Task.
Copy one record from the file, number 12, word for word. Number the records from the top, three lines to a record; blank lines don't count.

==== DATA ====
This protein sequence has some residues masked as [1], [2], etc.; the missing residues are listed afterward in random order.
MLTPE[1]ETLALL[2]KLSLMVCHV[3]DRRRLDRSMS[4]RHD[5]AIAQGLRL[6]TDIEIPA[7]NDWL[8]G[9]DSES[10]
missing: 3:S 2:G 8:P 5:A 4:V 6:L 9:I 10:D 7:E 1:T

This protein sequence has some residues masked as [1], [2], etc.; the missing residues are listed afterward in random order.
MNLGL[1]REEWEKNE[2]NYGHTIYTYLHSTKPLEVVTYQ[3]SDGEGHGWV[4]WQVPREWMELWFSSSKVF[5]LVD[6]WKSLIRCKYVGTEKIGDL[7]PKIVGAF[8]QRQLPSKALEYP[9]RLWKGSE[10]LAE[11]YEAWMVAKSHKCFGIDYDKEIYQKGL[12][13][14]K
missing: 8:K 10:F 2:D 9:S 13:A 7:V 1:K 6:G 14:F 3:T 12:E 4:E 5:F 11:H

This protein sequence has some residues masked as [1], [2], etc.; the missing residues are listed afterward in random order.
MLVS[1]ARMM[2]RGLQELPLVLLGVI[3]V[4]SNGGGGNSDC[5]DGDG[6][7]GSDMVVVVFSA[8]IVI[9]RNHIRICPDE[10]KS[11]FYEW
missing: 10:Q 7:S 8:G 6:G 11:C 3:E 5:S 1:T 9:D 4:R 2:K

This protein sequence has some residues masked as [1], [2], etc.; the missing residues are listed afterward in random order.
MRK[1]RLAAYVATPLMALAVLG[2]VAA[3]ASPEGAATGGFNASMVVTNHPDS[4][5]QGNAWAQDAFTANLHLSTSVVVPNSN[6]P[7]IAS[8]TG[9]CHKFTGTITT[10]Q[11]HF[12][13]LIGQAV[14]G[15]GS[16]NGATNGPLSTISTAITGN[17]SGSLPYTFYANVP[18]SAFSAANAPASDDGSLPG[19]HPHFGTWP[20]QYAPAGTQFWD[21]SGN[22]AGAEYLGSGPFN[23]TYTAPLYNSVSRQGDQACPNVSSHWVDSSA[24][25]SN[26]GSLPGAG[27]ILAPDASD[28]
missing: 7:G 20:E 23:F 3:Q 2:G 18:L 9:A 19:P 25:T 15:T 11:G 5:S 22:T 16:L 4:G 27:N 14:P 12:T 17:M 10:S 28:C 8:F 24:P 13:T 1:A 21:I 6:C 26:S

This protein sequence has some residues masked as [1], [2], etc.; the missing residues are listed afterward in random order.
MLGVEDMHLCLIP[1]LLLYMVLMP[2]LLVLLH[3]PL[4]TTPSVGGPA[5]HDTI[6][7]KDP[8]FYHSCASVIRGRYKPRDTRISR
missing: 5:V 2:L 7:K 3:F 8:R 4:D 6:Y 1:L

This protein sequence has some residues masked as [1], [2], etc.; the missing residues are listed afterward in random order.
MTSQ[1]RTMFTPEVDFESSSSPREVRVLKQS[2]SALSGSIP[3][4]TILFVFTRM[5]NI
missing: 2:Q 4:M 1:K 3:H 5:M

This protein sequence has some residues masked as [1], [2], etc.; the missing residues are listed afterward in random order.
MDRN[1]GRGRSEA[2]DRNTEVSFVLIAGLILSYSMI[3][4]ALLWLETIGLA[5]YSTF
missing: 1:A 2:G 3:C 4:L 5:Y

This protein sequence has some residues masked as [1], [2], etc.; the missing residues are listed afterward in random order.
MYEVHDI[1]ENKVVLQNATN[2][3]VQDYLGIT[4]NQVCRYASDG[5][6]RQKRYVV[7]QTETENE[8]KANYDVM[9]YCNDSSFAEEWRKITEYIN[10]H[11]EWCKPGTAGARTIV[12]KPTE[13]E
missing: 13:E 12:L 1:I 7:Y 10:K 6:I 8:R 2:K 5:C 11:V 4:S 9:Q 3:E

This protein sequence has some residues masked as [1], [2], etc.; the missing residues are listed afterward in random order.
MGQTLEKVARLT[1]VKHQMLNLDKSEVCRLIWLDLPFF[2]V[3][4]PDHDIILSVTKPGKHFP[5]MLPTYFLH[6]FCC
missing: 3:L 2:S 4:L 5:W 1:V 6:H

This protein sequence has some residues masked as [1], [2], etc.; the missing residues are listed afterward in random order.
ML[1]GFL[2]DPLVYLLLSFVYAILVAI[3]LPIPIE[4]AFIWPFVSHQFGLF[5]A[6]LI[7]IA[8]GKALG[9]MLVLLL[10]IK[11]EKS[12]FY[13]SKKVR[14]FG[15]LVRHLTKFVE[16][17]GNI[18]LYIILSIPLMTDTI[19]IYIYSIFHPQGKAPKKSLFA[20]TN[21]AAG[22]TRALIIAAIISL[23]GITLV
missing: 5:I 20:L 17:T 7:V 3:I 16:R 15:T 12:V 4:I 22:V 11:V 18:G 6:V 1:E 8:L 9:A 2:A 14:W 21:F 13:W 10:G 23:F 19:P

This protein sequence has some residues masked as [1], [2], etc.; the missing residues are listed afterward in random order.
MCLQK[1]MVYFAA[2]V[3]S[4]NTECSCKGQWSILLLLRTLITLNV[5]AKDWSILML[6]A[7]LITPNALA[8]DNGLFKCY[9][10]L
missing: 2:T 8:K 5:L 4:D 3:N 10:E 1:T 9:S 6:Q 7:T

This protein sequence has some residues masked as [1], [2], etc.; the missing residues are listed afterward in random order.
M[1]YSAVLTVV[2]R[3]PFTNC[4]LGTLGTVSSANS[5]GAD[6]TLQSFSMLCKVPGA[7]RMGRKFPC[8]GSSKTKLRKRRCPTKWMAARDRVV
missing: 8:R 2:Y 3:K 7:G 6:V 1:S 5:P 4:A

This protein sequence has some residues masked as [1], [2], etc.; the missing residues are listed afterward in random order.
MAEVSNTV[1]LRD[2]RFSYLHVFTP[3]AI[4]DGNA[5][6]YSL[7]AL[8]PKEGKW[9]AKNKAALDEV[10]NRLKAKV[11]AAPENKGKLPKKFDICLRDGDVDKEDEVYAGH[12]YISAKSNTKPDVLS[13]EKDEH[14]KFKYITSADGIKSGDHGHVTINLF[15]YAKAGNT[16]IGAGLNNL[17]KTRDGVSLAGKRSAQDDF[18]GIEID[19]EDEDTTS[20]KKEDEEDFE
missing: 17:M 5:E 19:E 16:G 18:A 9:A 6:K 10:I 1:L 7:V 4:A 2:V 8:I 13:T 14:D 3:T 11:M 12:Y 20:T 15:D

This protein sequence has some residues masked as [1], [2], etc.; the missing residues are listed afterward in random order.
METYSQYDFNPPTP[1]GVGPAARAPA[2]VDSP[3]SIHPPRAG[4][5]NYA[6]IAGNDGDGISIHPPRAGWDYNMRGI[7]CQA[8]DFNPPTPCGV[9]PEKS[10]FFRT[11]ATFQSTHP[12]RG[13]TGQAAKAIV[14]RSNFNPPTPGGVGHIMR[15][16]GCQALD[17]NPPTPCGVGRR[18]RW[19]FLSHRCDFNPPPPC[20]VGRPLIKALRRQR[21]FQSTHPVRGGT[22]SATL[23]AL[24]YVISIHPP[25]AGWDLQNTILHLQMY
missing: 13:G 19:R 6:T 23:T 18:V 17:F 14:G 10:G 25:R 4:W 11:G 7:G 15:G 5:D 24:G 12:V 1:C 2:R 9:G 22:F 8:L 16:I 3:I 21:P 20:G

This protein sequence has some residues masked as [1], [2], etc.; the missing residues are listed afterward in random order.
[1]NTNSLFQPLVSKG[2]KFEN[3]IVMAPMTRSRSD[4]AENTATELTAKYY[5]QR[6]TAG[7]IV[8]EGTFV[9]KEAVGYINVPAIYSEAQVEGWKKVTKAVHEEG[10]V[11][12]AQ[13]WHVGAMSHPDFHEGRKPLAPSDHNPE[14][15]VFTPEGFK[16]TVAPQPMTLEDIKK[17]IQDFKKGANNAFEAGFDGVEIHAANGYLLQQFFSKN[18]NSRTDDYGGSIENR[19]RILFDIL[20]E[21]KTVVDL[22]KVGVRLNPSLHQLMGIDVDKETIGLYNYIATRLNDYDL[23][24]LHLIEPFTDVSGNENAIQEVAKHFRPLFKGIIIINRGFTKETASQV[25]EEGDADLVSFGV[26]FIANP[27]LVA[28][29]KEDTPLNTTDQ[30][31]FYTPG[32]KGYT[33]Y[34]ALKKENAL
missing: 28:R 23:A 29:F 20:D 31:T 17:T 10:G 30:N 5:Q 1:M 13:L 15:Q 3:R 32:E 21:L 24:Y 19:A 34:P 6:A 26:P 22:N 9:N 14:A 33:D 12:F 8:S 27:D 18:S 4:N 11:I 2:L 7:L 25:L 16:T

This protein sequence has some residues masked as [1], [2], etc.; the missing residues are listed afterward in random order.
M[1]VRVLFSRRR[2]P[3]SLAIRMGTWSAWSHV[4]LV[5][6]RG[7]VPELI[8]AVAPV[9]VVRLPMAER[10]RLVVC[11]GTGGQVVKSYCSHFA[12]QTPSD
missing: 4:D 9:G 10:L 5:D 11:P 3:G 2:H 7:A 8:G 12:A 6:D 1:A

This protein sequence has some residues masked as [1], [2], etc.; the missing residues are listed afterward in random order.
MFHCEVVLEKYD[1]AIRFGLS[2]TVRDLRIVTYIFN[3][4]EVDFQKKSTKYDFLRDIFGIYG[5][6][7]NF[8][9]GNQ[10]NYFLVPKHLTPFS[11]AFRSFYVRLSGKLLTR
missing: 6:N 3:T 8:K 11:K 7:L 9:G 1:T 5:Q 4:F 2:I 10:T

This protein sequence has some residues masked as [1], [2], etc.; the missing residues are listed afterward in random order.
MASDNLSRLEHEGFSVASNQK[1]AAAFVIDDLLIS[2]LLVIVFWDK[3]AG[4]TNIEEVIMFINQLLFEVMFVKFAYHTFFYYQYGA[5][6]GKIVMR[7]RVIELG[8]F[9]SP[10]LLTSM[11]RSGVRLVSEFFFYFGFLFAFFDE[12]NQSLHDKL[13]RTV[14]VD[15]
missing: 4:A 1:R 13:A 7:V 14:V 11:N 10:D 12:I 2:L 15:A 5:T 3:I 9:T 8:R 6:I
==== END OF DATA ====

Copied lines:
This protein sequence has some residues masked as [1], [2], etc.; the missing residues are listed afterward in random order.
M[1]YSAVLTVV[2]R[3]PFTNC[4]LGTLGTVSSANS[5]GAD[6]TLQSFSMLCKVPGA[7]RMGRKFPC[8]GSSKTKLRKRRCPTKWMAARDRVV
missing: 8:R 2:Y 3:K 7:G 6:V 1:S 5:P 4:A